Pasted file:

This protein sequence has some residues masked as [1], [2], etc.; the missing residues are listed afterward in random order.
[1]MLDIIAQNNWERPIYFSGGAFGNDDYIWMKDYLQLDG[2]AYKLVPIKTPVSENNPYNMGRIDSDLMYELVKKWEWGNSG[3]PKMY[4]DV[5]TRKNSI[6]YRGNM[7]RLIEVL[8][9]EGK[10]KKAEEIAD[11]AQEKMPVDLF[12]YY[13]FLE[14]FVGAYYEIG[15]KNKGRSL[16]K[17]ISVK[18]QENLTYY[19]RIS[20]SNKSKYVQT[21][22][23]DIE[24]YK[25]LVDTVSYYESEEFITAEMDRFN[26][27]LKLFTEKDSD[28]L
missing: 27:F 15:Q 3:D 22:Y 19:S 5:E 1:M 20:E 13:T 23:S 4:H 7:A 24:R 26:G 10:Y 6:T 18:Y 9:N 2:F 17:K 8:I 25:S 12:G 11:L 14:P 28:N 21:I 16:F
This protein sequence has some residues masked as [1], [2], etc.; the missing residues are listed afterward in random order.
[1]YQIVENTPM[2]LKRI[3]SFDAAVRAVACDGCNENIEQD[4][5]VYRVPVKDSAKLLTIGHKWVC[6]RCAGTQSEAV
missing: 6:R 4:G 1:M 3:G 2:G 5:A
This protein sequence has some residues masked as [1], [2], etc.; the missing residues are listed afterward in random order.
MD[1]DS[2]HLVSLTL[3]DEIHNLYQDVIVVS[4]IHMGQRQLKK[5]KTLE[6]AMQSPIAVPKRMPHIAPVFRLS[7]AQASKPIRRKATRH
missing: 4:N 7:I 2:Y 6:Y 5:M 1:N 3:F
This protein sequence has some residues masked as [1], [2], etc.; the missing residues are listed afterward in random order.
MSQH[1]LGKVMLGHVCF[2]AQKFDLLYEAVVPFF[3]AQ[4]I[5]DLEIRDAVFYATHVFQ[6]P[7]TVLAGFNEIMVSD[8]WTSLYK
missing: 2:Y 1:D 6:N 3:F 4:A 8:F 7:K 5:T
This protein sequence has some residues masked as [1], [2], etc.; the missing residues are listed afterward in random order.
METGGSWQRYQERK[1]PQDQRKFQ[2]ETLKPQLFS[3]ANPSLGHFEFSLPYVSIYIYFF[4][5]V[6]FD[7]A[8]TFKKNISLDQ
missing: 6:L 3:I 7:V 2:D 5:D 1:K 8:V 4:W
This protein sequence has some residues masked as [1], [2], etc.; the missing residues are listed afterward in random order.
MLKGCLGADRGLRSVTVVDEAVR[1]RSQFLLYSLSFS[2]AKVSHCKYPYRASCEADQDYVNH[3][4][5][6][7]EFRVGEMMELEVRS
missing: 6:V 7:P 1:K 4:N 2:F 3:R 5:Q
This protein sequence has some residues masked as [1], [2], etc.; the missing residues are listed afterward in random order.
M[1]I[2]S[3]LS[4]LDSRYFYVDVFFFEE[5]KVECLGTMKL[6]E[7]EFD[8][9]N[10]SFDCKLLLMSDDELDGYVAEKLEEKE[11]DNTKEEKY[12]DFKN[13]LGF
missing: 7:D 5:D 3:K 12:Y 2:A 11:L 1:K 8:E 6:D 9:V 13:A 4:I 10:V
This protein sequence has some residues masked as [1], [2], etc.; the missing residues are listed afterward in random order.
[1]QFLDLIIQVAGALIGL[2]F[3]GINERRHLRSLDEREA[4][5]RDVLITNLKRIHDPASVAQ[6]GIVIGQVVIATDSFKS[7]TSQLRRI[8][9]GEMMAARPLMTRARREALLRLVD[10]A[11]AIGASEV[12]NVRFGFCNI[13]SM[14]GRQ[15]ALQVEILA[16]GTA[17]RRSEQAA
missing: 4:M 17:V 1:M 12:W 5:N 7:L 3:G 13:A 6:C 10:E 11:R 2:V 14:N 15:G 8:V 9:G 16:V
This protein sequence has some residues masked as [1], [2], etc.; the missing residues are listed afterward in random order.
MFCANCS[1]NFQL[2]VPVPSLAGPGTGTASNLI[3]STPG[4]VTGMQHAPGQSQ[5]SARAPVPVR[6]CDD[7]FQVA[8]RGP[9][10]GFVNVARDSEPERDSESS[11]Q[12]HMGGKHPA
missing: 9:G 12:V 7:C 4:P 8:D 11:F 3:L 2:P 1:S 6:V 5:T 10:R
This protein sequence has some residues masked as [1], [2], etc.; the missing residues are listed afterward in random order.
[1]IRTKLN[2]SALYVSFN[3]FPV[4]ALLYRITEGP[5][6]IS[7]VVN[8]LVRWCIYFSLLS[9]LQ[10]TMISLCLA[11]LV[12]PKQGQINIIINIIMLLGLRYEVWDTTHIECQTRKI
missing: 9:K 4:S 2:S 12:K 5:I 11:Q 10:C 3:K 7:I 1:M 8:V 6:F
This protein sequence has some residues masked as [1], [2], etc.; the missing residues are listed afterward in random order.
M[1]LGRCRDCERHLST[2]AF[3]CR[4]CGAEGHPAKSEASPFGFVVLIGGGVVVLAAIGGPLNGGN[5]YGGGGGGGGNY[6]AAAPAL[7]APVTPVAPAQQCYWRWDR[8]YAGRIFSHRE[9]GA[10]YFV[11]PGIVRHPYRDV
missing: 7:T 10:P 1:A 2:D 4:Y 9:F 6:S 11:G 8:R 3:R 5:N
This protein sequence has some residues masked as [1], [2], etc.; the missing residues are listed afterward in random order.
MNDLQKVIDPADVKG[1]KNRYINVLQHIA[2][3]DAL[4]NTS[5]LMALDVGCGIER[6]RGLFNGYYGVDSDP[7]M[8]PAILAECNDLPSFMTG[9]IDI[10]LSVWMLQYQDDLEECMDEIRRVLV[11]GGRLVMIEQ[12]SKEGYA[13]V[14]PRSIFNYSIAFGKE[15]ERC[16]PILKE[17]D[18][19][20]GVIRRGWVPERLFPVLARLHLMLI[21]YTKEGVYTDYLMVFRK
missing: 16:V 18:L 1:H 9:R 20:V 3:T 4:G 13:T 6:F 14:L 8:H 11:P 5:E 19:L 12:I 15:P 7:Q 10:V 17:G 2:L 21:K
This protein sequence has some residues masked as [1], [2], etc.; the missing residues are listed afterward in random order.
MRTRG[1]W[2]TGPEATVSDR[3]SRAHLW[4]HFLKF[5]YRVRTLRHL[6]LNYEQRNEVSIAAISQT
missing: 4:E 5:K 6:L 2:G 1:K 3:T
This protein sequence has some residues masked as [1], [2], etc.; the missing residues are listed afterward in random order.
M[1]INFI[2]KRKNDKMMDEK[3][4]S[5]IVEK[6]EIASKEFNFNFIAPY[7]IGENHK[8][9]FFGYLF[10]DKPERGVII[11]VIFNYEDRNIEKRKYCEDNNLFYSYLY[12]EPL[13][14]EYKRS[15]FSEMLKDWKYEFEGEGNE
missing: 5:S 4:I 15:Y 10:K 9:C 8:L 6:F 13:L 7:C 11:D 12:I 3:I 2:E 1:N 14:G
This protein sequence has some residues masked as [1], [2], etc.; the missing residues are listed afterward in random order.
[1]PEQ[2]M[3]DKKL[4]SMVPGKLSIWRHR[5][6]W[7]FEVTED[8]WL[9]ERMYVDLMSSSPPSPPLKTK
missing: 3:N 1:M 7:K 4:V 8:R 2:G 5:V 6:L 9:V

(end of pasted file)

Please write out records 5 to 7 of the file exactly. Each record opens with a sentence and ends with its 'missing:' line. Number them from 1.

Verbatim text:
This protein sequence has some residues masked as [1], [2], etc.; the missing residues are listed afterward in random order.
METGGSWQRYQERK[1]PQDQRKFQ[2]ETLKPQLFS[3]ANPSLGHFEFSLPYVSIYIYFF[4][5]V[6]FD[7]A[8]TFKKNISLDQ
missing: 6:L 3:I 7:V 2:D 5:D 1:K 8:V 4:W
This protein sequence has some residues masked as [1], [2], etc.; the missing residues are listed afterward in random order.
MLKGCLGADRGLRSVTVVDEAVR[1]RSQFLLYSLSFS[2]AKVSHCKYPYRASCEADQDYVNH[3][4][5][6][7]EFRVGEMMELEVRS
missing: 6:V 7:P 1:K 4:N 2:F 3:R 5:Q
This protein sequence has some residues masked as [1], [2], etc.; the missing residues are listed afterward in random order.
M[1]I[2]S[3]LS[4]LDSRYFYVDVFFFEE[5]KVECLGTMKL[6]E[7]EFD[8][9]N[10]SFDCKLLLMSDDELDGYVAEKLEEKE[11]DNTKEEKY[12]DFKN[13]LGF
missing: 7:D 5:D 3:K 12:Y 2:A 11:L 1:K 8:E 6:D 9:V 13:A 4:I 10:V